Eliminate drama with a BOS (Business Operating System)Jun 15, 2023
'Eliminate drama with a BOS' or Business Operating System was the subject of an email that landed in my inbox recently.
The email came from Shannon Susko, a weekly dose of Metronomics I savour alongside my Sunday morning coffee.
Shannon had just watched Air, the origin story of Nike's Air Jordan line. And in her email, she suggests that: if Nike had a BOS in play, the amount of drama would have been reduced, and we wouldn’t have this great movie to watch.
Which got me thinking...
I suspect YES.
Because Phil Knight was a transformational leader, he inspired his people to rise above their self-interests, and in return, this helped to grow his organization.
Moreover, there were early signs of an operating system at Nike...
They had a BHAG (Big Hairy Audacious Goal):
But Nike's shared sense of purpose began before they set out to crush Adidas. When Knight dropped the bomb that Onitsuka had cut them off, Knight's transparency and ability to turn a negative into a positive gave his team a sense of purpose to rally around.
They had an annual offsite meeting:
The Annual "Buttface" Retreat...
Every year, Nike executives gathered offsite to explore new ideas, develop fresh strategies to keep Nike on its meteoric run and solve the inevitable problems that come with growth.
Even the name, "Buttfaces", reveals much about Nike's culture and the subtle yet powerful way Knight created a thriving team culture.
Hire the Right People...
Knight’s original team were looking for a meaningful place to work. He hired people from his network of athletes in Oregon. They were misfits in other workplaces, dismissed and shunned by previous bosses, and moulded by their failures. But at Nike, they thrived.
They were the RIGHT people for Nike.
“If you have the right people, then the problem of how to motivate and how to manage people properly goes away”-Jim Collins
“I do not follow conventional wisdom.”
Nike was led by a pack of rebellious misfits, a common characteristic of many successful entrepreneurs—Phil Knight, Richard Branson, and Steve Jobs. I suspect they, and others like them, have the talent and ability to create potent business operating systems.
However, for many entrepreneurs, leadership, systems, and culture don't come naturally. We have to work much harder and find ourselves banging our heads against the glass ceiling of growth.
A BOS creates the systems and structure for leaders to organize and optimize various aspects of their business. While some leaders have a natural talent for balancing the hard (strategy, execution, cash) and soft (people, culture, cohesion) edges of a business to create a powerful growth accelerant, others struggle.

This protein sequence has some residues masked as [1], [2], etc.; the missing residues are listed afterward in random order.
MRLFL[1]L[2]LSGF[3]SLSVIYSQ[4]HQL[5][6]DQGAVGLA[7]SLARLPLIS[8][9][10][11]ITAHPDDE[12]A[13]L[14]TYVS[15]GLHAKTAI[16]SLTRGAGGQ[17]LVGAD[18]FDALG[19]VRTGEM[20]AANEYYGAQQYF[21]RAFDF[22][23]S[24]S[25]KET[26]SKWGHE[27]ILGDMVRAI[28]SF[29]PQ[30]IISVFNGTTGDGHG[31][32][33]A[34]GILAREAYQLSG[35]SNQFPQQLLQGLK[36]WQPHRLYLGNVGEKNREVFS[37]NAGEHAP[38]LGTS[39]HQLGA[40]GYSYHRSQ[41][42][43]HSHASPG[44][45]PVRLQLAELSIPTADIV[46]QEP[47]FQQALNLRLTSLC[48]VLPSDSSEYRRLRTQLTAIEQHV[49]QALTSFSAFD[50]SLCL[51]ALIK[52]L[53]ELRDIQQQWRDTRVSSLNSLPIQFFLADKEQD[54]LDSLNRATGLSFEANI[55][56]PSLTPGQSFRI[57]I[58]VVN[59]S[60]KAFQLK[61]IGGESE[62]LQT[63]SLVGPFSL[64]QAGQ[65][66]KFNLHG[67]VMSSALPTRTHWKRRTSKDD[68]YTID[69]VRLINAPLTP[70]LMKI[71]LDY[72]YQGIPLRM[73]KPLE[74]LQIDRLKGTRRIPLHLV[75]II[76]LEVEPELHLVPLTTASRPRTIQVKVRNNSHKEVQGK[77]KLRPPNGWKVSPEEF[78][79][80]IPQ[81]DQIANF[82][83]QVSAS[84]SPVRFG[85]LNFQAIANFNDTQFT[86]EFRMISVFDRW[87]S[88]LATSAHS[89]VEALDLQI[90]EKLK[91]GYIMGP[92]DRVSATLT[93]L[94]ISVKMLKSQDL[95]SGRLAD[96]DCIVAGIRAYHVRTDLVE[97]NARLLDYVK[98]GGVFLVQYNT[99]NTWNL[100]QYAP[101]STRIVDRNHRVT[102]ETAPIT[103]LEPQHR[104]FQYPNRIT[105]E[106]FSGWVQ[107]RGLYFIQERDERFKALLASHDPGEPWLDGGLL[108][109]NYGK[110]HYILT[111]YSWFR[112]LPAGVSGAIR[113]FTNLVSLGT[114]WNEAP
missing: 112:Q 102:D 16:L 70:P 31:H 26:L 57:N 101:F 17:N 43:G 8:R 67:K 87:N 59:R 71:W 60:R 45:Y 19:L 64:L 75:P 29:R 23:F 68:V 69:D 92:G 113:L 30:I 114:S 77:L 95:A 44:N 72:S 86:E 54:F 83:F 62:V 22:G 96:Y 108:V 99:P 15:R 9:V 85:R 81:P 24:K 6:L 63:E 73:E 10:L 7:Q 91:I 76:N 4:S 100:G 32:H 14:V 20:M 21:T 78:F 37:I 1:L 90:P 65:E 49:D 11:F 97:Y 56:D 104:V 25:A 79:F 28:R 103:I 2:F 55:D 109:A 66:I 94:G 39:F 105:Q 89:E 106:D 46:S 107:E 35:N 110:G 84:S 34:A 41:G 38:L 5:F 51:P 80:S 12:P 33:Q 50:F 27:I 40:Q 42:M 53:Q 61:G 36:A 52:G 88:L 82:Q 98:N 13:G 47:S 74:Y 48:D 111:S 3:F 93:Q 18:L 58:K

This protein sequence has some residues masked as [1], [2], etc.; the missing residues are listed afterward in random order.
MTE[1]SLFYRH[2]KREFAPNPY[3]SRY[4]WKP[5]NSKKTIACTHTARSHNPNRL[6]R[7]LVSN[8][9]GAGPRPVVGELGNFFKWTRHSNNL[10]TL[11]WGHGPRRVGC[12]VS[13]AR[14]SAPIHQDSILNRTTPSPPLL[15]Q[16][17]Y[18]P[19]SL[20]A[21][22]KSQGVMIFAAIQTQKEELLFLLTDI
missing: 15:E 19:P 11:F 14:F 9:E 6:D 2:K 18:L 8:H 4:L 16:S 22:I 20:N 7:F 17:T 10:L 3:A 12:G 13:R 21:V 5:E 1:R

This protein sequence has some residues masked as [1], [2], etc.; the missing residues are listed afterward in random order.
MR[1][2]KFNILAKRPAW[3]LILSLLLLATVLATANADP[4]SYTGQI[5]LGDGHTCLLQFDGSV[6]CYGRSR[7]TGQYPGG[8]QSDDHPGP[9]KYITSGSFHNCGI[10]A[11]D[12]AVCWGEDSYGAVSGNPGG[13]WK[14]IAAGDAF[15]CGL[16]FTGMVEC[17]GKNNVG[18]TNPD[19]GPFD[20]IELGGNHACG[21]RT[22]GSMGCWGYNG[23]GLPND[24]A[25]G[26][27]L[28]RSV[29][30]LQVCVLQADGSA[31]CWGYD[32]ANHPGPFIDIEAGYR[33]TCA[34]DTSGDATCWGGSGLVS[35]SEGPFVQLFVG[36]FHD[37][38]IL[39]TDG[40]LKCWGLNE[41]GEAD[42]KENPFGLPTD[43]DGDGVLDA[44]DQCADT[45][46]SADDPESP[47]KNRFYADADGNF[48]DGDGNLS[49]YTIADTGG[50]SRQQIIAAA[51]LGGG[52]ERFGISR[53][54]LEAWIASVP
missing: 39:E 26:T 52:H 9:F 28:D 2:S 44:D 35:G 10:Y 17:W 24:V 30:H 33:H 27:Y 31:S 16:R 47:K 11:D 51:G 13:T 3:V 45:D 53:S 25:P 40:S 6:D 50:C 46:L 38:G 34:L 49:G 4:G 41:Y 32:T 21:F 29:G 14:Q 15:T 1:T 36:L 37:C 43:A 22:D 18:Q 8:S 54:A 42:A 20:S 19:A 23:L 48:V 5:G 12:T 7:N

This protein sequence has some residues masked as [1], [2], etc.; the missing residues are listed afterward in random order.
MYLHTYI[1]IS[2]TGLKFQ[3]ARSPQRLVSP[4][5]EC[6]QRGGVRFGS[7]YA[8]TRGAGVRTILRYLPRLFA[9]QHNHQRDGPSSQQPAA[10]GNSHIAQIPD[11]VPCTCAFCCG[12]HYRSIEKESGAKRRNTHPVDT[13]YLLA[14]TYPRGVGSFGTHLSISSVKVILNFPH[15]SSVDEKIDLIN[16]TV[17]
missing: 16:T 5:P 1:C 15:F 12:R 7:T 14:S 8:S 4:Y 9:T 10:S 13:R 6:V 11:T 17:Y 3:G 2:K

Would Metronomics have accelerated Nike's growth trajectory?
Yes, without a doubt.
Like most successful entrepreneurs, Phil Knight was hungry for knowledge. While pursuing an MBA, he immersed himself in researching business and is an avid reader.
According to Harvard Business Review: Nike founder Phil Knight so reveres his library that in it you have to take off your shoes and bow
Perhaps the better question is, do you have the time and talent to craft your own system? Or are you a frustrated CEO in dire need of Metronomics?
When you implement a business operating system, here's what you experience:
From meetings to outcomes. A BOS sets your team's tempo toward achieving its growth goals. It helps identify and eliminate the inefficiencies within your business, leading to cost savings, improved productivity, and more time for you to focus on the things that matter professionally and privately.
Over time, systems like Metronomics and EOS enable smoother operations, reduce duplication of efforts, and minimize waste of resources.
Scalability and Growth:
Scalable businesses are built on a solid foundation. A BOS provides a foundation for scalability. As your business grows, the system ensures that processes remain consistent and adaptable, allowing for a seamless expansion without compromising quality or customer satisfaction.
Most importantly, it enables you to focus on strategic initiatives rather than getting caught up in day-to-day operations.
With a BOS in place, you have access to accurate and timely information about various aspects of your business, such as sales, inventory, and finances.
This data-driven approach enables informed decision-making, so you can analyze performance metrics, identify trends, and adjust to achieve desired outcomes.
Improved Communication and Collaboration:
A BOS establishes clear lines of communication and collaboration across different departments and teams within a business.
It ensures everyone is aligned with the company's goals, shares relevant information, and works together efficiently. This fosters a culture of transparency and teamwork, leading to higher productivity and employee satisfaction.
The long run...
Business Operating Systems have gained momentum over the past few decades, and when implemented correctly, they deliver substantial value. Unfortunately, most business owners only toy with implementing a system.
Perhaps EOS was raised at your last Vistage meeting, or a peer-recommended you try Scaling Up. You may have even created your first Vision/Traction Organizer... but that's as far as you've gone.
If you want to get the most out of a BOS, you need to be in it for the long run. You must trust the process. And, ideally, enlist the help of a coach.
Just do it!
Photo of the week:
“Heureka” by Jean Tinguely
The first “purposeless machine” by Jean Tinguely stands on the shore of Lake Zurich and still functions perfectly today (installed at Zürichhorn in 1967).